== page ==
What A Drop of Rain Means When You're In Drought
It's easy to forget how desperate we were.
Today I step outside and look toward the sky; grey clouds hang so low I think I could reach up and run my fingers through them.
Heavy rains last night have washed away parts of the dirt track, leaving miniature creek beds in my path. I step around them. Sharp winds gust from the south, cutting through numerous layers of clothes. I pull the hood of my coat over my head and wish I’d worn more.
The clouds open, wind forces drops of rain against my face. It feels like the sting of an icy hand and I consider the simile; how accurate it is that this rain should feel like a slap across the face. I should feel grateful for it; instead, only privileged.
Here in the south-east of South Australia, it has been one of our tougher years. Summer was far too long, the break of the season almost too late; though our paddocks are now tinged green, they are far from plentiful. Regardless of the rain that falls at this time, we will still lack sufficient feed until ground temperatures rise with the coming of Spring. Still, our stock have enough to graze to keep them alive; this cannot be said for most of the country.
Back inside I sit to write this, feeling as though I am not qualified to do so. A tough year does not make a drought. A dry year does not make a drought. Last night we had 26mm of rain; farmers in NSW rejoice over a mere 6mm.
Heartbreakingly many are still forced to sell the last of their stock, even as it rains, knowing it may still be months before adequate feed grows in their paddocks -- that is, if the rain continues. Ignorance echoes out across the country; the drought has broken. Sadly, no, even with follow-up rains the repercussions of drought continue to impact farmers for months, years, after rain has come.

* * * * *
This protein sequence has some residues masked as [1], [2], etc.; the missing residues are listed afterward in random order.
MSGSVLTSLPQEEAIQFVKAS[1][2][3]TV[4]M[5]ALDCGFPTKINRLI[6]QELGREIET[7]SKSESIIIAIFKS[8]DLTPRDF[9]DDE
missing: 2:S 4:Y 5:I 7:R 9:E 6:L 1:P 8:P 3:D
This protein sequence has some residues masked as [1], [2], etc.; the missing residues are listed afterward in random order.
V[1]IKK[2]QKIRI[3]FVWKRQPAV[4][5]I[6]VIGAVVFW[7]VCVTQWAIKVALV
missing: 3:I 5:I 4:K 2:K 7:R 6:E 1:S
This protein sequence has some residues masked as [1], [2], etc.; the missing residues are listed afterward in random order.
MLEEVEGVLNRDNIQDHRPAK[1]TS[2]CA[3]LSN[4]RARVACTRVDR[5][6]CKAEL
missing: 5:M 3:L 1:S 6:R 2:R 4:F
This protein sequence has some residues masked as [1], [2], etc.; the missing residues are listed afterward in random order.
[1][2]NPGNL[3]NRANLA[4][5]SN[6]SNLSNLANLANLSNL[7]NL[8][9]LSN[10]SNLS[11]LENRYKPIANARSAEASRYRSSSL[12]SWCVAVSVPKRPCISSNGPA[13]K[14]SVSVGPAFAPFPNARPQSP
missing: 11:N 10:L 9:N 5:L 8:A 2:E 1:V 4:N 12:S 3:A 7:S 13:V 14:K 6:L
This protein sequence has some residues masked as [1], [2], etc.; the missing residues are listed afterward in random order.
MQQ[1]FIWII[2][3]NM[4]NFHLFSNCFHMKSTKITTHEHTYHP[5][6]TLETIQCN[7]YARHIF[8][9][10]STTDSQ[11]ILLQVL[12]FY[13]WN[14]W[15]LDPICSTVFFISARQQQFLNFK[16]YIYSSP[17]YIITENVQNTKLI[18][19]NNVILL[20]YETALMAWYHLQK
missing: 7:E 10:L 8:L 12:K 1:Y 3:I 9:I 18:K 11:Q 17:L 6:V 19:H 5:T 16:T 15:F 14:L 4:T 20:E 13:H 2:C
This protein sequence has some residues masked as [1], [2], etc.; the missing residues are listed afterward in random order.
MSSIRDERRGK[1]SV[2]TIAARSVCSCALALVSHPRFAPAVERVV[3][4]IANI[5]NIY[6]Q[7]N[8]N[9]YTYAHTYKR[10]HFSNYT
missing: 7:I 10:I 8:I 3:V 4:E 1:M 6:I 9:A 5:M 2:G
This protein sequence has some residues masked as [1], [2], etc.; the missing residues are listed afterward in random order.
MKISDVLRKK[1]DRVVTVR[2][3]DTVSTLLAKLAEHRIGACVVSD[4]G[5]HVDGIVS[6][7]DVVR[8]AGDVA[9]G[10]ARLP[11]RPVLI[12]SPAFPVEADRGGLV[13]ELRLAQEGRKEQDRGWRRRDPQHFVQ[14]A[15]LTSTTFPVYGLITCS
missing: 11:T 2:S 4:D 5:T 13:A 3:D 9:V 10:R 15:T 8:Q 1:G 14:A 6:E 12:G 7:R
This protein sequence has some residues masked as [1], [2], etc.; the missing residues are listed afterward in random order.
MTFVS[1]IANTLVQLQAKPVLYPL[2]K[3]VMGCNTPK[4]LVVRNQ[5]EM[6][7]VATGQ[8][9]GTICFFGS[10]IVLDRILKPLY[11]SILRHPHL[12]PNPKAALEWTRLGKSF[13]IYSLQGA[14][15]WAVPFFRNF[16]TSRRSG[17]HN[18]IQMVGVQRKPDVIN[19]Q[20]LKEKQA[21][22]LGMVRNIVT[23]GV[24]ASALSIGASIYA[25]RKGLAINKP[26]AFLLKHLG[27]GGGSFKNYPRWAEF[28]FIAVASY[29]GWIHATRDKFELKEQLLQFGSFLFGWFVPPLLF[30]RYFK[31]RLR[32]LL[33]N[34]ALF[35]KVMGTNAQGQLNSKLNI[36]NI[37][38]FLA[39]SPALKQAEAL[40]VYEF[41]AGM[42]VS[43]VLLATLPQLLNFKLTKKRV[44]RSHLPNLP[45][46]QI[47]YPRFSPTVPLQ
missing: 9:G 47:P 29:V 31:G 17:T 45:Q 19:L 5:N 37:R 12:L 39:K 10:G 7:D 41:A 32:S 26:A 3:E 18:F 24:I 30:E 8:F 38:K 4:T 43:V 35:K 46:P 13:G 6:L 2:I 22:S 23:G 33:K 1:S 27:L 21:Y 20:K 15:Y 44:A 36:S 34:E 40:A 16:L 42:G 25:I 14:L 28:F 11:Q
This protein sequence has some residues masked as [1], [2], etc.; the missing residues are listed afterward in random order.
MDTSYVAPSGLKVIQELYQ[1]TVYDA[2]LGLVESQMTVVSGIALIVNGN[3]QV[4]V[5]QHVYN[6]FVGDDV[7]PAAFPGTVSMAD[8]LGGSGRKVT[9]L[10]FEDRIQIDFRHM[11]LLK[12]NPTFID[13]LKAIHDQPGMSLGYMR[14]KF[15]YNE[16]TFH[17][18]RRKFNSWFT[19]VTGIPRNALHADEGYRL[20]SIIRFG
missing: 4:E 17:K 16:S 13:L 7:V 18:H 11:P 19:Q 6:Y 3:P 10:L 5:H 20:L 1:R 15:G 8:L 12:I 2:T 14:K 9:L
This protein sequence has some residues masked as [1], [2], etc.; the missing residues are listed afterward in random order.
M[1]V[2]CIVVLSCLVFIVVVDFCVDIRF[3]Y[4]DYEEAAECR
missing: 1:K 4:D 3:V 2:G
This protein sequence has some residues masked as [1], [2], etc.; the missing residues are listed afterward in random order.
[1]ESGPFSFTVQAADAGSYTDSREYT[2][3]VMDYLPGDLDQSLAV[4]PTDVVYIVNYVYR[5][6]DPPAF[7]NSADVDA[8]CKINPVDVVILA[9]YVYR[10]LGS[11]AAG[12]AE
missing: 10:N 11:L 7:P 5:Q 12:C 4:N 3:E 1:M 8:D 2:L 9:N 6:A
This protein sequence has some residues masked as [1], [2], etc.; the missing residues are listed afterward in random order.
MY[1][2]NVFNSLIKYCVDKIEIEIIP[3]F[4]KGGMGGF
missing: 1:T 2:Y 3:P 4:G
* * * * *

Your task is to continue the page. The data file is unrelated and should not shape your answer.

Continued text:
I look out the window, watch as raindrops hit the glass and join together in rivers which grace the ground below; precious water wasted that I cannot capture, that I cannot send to those who need it so much more than we do. How terribly unfair, this law of extremes we hold such little control over. Yet this is the nature of farming. There is no certainty of outcome or income, no predictability of future, no promise that we will reap the endless hours of hard work we have sown, year in and year out.
As the rain falls today with such gracious nonchalance it’s easy to forget how desperate we were, only a matter of months ago, for even the smallest amount. How our rainwater tanks were all-but empty; the water coming through our taps discoloured from water levels being so low. Our weekly shower rations, the clothes we wore inside out, how crazy I would get at the kids for using more than one cup each day when there wasn’t enough water to wash dishes.
It’s easy to forget the despair of looking out at dust-bowl paddocks each day and having to feed stock from a dwindling grain supply, knowing there was no money to buy more feed if rain didn’t come soon. To forget the heaviness as we scanned sheep that should have been pregnant but weren’t, due to lack of feed and poor condition; of having to sell those sheep for less than they were worth as without their lambs for our income the financial burden of keeping them was too high.
It’s easy to forget now, as healthy stock graze green-hued paddocks, how sick our sheep became with Barber’s Pole worm; a fatal parasite unavoidable when stock are forced to graze low to the ground to find pasture. Many we could not save, thankfully the majority we did, though at the cost of thousands of dollars of drench not budgeted for; more money borrowed from the bank to increase a debt I am unsure we will ever be able to repay in this lifetime.